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Michigan abortion law worries providers as Supreme Court refuses challenge to Texas ban

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Rick Pluta
/
Michigan Public Radio Network

Michigan still has a 90-year-old state law on the books that bans abortions. The state hasn’t enforced the law since the 1970s, when Roe v. Wade set the federal precedent to allow abortions. But with the Supreme Court refusing to hear a challenge to an abortion ban in Texas, abortion providers in Michigan are now worried that federal precedent is about to change.

Abortion opponents are cheering the fact that the right to an the procedure in Michigan is unprotected if Roe v. Wade is overturned, the Associated Press reported.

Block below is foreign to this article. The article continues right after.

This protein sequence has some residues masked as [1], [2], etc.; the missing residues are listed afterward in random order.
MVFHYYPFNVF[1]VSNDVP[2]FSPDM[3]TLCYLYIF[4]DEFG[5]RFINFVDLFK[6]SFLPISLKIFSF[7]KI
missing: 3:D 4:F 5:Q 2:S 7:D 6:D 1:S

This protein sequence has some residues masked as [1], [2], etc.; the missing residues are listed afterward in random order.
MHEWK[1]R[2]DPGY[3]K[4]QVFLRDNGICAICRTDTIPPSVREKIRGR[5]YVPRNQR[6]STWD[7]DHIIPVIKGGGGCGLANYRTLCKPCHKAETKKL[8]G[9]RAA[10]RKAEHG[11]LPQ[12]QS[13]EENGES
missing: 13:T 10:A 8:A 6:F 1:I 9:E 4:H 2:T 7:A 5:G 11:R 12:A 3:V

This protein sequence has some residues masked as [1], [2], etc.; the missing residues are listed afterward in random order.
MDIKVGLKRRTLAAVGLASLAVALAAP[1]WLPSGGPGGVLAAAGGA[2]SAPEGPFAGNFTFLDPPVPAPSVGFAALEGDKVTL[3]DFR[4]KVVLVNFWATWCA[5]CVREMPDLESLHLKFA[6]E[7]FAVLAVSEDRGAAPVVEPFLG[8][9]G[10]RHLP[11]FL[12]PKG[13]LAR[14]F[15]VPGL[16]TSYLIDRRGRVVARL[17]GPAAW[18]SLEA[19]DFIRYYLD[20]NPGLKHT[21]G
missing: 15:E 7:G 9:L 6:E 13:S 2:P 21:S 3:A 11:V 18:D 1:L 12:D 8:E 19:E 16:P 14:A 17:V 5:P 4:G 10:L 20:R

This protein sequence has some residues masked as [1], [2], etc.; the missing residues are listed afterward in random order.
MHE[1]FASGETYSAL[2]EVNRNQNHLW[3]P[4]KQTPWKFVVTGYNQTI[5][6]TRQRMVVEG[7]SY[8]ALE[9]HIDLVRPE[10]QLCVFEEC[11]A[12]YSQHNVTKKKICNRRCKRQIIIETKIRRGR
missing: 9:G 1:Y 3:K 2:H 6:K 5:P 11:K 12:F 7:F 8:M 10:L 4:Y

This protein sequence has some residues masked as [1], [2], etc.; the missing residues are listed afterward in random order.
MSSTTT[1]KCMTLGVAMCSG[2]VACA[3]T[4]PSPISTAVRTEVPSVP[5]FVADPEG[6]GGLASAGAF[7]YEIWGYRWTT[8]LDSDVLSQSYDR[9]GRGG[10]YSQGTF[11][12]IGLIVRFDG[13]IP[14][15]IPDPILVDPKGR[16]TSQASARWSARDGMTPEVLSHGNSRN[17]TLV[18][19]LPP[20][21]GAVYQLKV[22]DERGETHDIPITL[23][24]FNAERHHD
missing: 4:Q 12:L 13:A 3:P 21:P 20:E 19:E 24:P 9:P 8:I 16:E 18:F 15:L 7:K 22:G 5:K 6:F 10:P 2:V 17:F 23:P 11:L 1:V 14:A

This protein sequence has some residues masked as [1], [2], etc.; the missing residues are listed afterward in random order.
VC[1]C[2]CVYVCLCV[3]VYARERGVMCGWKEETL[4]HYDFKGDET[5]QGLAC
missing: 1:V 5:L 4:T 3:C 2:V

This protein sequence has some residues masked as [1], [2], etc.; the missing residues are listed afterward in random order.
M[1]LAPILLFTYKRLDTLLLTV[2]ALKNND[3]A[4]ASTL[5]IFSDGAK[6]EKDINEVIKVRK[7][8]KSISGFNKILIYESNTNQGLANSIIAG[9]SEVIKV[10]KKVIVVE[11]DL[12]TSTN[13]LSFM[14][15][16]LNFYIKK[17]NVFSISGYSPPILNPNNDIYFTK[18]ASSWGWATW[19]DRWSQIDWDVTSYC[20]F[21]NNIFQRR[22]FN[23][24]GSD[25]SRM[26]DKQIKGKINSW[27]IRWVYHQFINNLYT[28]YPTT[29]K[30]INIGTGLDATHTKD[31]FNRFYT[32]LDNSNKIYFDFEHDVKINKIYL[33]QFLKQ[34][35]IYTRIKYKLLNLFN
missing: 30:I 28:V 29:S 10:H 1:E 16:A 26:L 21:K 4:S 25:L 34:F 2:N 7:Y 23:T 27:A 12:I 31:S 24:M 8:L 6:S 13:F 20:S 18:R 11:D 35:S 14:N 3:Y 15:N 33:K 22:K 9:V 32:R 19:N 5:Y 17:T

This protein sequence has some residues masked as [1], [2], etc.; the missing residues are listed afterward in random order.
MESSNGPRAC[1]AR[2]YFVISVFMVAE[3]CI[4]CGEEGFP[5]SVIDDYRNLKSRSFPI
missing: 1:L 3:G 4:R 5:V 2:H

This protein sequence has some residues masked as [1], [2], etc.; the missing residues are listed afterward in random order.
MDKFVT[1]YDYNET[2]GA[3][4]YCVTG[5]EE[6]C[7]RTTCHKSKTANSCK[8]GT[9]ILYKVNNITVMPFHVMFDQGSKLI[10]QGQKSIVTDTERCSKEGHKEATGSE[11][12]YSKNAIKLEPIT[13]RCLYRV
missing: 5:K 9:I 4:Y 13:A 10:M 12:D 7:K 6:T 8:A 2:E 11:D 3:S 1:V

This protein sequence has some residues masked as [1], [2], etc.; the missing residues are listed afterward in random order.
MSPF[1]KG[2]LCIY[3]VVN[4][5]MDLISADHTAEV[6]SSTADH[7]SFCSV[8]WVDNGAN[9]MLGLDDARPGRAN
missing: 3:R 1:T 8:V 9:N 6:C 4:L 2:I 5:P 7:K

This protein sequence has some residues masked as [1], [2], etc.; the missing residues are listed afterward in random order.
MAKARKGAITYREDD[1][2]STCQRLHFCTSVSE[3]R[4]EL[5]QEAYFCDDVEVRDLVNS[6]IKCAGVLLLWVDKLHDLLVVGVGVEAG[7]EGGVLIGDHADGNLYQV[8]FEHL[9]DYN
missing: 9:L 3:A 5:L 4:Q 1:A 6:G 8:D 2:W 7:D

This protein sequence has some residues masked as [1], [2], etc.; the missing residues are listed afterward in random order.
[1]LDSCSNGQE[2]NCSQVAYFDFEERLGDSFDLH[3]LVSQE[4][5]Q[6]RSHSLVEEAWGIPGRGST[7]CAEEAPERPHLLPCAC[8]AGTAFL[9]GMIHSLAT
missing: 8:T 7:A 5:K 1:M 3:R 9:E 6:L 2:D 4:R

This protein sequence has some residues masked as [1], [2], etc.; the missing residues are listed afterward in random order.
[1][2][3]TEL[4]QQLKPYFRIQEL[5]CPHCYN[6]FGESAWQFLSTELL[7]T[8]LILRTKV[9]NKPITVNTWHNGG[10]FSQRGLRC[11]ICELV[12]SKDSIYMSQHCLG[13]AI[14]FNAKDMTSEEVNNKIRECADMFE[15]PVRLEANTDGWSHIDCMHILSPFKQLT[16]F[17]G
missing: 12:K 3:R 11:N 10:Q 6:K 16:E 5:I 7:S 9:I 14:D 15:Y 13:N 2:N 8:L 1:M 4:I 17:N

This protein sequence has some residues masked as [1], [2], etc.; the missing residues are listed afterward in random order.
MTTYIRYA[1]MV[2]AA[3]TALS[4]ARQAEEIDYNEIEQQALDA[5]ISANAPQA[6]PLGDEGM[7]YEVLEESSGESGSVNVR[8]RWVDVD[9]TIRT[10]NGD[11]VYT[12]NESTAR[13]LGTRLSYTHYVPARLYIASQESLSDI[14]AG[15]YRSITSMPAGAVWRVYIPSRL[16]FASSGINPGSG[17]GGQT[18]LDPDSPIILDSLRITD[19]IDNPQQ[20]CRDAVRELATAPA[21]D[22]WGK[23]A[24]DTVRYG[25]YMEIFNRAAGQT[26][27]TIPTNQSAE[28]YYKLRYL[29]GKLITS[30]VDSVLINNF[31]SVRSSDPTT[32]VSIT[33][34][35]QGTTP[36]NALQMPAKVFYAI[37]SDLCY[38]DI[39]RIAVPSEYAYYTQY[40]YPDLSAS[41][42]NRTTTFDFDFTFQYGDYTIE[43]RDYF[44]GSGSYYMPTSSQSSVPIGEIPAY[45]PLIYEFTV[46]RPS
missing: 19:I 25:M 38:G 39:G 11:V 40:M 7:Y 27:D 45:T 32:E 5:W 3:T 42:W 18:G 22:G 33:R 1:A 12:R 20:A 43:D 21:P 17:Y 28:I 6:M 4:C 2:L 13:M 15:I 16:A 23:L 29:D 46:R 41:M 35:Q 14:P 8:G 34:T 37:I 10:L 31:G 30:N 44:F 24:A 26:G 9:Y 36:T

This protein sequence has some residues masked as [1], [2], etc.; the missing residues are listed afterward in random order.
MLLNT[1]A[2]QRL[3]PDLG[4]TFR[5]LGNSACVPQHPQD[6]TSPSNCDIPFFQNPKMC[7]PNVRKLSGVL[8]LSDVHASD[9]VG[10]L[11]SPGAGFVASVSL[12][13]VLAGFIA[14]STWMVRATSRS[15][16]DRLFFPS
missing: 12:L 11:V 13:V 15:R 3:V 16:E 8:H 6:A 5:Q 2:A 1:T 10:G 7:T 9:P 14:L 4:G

But to Doctor Sarah Wallett, the chief medical officer for Planned Parenthood of Michigan, it’s a scary proposition.

Wallett said abortion access has been under threat for years, but this is the closest it’s come to disappearing.

“If there is a time for alarm, it is now. This is really real, and it is very possible that what we take for granted in Michigan could go away,” Wallettt said.

Michigan’s state law makes performing an abortion a felony. The only exception to the rule is if the pregnancy would jeopardize the health of the mother.

State Attorney General Dana Nessel has said she would not enforce the ban if federal precedent is overturned. The state Republican party countered that the Attorney General should enforce all laws, not just those she agrees with.